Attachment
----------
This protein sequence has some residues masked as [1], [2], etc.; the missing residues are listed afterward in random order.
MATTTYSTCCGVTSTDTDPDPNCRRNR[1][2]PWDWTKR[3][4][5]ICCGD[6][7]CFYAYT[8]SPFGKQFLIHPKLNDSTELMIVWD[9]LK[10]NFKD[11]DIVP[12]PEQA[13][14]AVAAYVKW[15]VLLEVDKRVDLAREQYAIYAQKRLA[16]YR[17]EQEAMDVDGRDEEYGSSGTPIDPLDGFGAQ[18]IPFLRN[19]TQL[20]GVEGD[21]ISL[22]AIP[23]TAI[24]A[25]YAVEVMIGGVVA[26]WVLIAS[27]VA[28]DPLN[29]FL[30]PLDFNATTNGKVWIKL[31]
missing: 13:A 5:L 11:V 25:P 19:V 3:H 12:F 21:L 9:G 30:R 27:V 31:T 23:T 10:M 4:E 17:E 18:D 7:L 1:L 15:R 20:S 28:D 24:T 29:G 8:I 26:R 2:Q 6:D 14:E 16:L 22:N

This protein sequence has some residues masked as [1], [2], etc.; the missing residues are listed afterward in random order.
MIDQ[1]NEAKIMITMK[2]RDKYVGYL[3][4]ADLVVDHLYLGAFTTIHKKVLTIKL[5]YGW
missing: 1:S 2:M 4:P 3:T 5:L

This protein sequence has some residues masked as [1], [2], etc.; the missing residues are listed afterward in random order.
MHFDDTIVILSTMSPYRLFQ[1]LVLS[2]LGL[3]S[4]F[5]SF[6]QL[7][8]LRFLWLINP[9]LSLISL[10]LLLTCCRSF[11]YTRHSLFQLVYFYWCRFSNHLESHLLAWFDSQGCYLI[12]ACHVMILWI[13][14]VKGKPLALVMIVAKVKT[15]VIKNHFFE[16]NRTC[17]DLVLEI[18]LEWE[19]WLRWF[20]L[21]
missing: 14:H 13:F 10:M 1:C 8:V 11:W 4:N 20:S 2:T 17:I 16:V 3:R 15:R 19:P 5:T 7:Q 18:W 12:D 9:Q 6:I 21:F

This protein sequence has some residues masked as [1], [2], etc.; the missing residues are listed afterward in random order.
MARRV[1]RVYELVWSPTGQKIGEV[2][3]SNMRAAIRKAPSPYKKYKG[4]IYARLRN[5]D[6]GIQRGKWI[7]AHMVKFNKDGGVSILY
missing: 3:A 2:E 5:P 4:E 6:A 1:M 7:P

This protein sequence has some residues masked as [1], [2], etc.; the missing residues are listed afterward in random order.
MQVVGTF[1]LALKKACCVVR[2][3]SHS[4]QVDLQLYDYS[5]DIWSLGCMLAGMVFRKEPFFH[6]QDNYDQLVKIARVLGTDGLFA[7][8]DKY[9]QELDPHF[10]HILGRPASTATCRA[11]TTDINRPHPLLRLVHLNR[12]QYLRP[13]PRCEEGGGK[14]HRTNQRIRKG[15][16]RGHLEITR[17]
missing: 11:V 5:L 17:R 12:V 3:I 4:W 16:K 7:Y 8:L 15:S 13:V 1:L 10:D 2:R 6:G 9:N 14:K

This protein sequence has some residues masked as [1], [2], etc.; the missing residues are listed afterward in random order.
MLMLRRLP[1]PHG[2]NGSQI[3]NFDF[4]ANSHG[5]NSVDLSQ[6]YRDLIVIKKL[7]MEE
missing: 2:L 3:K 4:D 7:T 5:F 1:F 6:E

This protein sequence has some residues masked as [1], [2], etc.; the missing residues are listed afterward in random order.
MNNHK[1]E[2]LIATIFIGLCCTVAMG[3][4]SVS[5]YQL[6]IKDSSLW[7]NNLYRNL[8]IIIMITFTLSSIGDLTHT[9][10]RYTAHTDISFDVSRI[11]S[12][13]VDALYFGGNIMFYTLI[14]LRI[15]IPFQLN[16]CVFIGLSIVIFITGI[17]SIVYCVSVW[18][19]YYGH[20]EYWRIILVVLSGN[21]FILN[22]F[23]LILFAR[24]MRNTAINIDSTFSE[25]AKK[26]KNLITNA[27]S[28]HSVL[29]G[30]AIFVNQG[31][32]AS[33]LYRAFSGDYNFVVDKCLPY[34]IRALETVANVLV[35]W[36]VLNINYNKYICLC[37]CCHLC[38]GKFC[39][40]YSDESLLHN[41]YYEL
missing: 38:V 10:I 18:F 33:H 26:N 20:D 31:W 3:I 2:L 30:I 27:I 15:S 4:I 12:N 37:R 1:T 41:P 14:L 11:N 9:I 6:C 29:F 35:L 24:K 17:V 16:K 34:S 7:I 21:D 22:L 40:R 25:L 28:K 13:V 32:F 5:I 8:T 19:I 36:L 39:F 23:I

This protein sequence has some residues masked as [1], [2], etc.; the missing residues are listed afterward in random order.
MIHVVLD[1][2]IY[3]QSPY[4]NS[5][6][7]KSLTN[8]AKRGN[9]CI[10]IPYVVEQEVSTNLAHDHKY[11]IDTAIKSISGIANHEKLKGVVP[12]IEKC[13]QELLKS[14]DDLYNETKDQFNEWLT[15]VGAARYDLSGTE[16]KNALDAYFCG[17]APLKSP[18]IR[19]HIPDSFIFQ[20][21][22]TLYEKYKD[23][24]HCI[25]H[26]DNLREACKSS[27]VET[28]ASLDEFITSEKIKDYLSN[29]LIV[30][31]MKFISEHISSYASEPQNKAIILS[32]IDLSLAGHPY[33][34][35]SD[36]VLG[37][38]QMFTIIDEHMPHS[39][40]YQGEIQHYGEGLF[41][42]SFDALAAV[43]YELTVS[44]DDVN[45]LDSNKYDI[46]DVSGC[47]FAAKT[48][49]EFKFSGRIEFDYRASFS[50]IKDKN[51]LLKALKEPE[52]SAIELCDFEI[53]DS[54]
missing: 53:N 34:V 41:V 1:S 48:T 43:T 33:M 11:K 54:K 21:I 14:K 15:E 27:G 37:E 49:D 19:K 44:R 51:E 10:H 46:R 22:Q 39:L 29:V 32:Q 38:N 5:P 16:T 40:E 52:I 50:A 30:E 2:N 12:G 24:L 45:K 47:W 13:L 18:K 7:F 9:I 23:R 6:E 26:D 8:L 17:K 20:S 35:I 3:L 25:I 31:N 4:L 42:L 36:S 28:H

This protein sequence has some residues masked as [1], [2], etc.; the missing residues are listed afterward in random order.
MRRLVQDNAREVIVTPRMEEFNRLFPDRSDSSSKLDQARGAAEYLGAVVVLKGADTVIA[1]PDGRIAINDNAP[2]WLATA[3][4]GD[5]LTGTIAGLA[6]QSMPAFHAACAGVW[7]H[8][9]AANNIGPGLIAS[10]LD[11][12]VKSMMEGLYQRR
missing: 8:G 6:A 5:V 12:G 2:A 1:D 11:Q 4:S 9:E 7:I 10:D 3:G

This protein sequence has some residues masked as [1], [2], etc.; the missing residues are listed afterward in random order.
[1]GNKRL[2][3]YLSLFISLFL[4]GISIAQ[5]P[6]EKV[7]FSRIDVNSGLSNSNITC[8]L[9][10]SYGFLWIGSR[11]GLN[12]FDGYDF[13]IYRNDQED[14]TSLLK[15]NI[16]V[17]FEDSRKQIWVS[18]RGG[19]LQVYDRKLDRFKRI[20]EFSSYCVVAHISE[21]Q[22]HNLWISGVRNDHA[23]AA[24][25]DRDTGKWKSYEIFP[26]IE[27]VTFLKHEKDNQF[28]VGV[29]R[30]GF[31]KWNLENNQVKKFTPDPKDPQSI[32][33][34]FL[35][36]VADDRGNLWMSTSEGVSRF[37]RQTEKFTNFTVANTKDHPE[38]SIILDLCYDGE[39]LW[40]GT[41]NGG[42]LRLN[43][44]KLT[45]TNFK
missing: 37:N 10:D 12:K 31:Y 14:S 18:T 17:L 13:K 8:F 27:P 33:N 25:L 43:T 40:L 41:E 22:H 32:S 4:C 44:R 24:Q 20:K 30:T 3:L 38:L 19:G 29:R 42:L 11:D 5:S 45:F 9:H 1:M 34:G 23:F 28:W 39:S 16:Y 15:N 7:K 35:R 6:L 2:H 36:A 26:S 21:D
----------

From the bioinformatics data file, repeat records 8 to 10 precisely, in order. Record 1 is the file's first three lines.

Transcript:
This protein sequence has some residues masked as [1], [2], etc.; the missing residues are listed afterward in random order.
MIHVVLD[1][2]IY[3]QSPY[4]NS[5][6][7]KSLTN[8]AKRGN[9]CI[10]IPYVVEQEVSTNLAHDHKY[11]IDTAIKSISGIANHEKLKGVVP[12]IEKC[13]QELLKS[14]DDLYNETKDQFNEWLT[15]VGAARYDLSGTE[16]KNALDAYFCG[17]APLKSP[18]IR[19]HIPDSFIFQ[20][21][22]TLYEKYKD[23][24]HCI[25]H[26]DNLREACKSS[27]VET[28]ASLDEFITSEKIKDYLSN[29]LIV[30][31]MKFISEHISSYASEPQNKAIILS[32]IDLSLAGHPY[33][34][35]SD[36]VLG[37][38]QMFTIIDEHMPHS[39][40]YQGEIQHYGEGLF[41][42]SFDALAAV[43]YELTVS[44]DDVN[45]LDSNKYDI[46]DVSGC[47]FAAKT[48][49]EFKFSGRIEFDYRASFS[50]IKDKN[51]LLKALKEPE[52]SAIELCDFEI[53]DS[54]
missing: 53:N 34:V 41:V 1:S 48:T 43:T 33:M 11:K 54:K 21:I 14:K 15:E 27:G 37:E 49:D 19:K 44:R 51:E 10:H 46:R 22:Q 39:L 29:V 32:Q 38:N 5:P 16:T 40:E 52:I 50:A 30:E 2:N 12:G 24:L 45:K 47:W 13:L 18:K 7:F 9:I 23:R 6:E 26:D 8:L 17:K 20:S 35:I 3:L 25:I 31:N 4:L 42:L 36:S 28:H

This protein sequence has some residues masked as [1], [2], etc.; the missing residues are listed afterward in random order.
MRRLVQDNAREVIVTPRMEEFNRLFPDRSDSSSKLDQARGAAEYLGAVVVLKGADTVIA[1]PDGRIAINDNAP[2]WLATA[3][4]GD[5]LTGTIAGLA[6]QSMPAFHAACAGVW[7]H[8][9]AANNIGPGLIAS[10]LD[11][12]VKSMMEGLYQRR
missing: 8:G 6:A 5:V 12:G 2:A 1:D 11:Q 4:S 9:E 7:I 10:D 3:G

This protein sequence has some residues masked as [1], [2], etc.; the missing residues are listed afterward in random order.
[1]GNKRL[2][3]YLSLFISLFL[4]GISIAQ[5]P[6]EKV[7]FSRIDVNSGLSNSNITC[8]L[9][10]SYGFLWIGSR[11]GLN[12]FDGYDF[13]IYRNDQED[14]TSLLK[15]NI[16]V[17]FEDSRKQIWVS[18]RGG[19]LQVYDRKLDRFKRI[20]EFSSYCVVAHISE[21]Q[22]HNLWISGVRNDHA[23]AA[24][25]DRDTGKWKSYEIFP[26]IE[27]VTFLKHEKDNQF[28]VGV[29]R[30]GF[31]KWNLENNQVKKFTPDPKDPQSI[32][33][34]FL[35][36]VADDRGNLWMSTSEGVSRF[37]RQTEKFTNFTVANTKDHPE[38]SIILDLCYDGE[39]LW[40]GT[41]NGG[42]LRLN[43][44]KLT[45]TNFK
missing: 37:N 10:D 12:K 31:Y 14:S 18:T 17:L 13:K 8:F 27:P 33:N 25:L 43:T 40:L 41:E 22:H 32:S 4:C 44:R 24:Q 20:K 30:T 3:L 38:L 19:G 29:R 42:L 11:D 5:S 45:F 9:H 1:M 34:G 23:F 28:W 39:S 16:Y 15:N 7:K 35:R 6:L 2:H 36:A 26:S 21:D